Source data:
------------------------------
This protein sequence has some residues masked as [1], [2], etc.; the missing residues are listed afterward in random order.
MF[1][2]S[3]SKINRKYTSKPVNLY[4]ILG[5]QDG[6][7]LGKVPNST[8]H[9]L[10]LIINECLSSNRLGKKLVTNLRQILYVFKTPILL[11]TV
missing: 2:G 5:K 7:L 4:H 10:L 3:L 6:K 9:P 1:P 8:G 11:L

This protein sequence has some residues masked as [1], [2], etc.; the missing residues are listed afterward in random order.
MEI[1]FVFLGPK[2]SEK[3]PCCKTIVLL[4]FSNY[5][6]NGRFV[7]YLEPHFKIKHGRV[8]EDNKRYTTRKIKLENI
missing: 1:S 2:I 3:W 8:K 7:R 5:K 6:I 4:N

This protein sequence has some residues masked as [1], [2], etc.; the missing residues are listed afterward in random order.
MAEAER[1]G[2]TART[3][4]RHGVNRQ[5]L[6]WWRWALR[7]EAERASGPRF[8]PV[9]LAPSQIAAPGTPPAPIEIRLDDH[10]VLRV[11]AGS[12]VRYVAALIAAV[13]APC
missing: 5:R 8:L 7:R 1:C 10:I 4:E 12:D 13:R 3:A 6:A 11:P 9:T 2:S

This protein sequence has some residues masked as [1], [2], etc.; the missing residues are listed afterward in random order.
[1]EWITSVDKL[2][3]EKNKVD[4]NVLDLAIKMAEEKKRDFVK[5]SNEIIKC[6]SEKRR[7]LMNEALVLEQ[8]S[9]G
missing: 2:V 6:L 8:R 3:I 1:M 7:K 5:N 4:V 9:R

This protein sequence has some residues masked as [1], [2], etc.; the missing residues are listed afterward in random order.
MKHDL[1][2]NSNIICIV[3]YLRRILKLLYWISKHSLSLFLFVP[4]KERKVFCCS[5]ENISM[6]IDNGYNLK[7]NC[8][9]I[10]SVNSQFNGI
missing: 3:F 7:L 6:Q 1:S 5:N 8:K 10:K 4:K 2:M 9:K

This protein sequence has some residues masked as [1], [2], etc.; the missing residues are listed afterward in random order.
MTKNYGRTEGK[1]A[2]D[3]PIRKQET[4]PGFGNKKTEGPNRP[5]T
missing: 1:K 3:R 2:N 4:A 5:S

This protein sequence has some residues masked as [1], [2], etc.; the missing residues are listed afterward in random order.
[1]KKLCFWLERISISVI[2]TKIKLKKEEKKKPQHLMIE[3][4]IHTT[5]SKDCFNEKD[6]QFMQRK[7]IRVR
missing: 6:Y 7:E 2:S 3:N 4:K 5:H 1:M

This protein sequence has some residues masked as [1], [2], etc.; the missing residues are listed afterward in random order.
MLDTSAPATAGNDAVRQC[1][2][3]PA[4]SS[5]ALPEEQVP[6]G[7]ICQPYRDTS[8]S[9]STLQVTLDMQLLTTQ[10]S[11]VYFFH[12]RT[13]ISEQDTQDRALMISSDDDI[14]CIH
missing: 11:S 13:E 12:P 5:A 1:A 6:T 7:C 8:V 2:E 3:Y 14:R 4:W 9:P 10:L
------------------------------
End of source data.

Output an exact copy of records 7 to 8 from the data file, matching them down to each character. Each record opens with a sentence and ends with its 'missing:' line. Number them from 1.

This protein sequence has some residues masked as [1], [2], etc.; the missing residues are listed afterward in random order.
[1]KKLCFWLERISISVI[2]TKIKLKKEEKKKPQHLMIE[3][4]IHTT[5]SKDCFNEKD[6]QFMQRK[7]IRVR
missing: 6:Y 7:E 2:S 3:N 4:K 5:H 1:M

This protein sequence has some residues masked as [1], [2], etc.; the missing residues are listed afterward in random order.
MLDTSAPATAGNDAVRQC[1][2][3]PA[4]SS[5]ALPEEQVP[6]G[7]ICQPYRDTS[8]S[9]STLQVTLDMQLLTTQ[10]S[11]VYFFH[12]RT[13]ISEQDTQDRALMISSDDDI[14]CIH
missing: 11:S 13:E 12:P 5:A 1:A 6:T 7:C 8:V 2:E 3:Y 14:R 4:W 9:P 10:L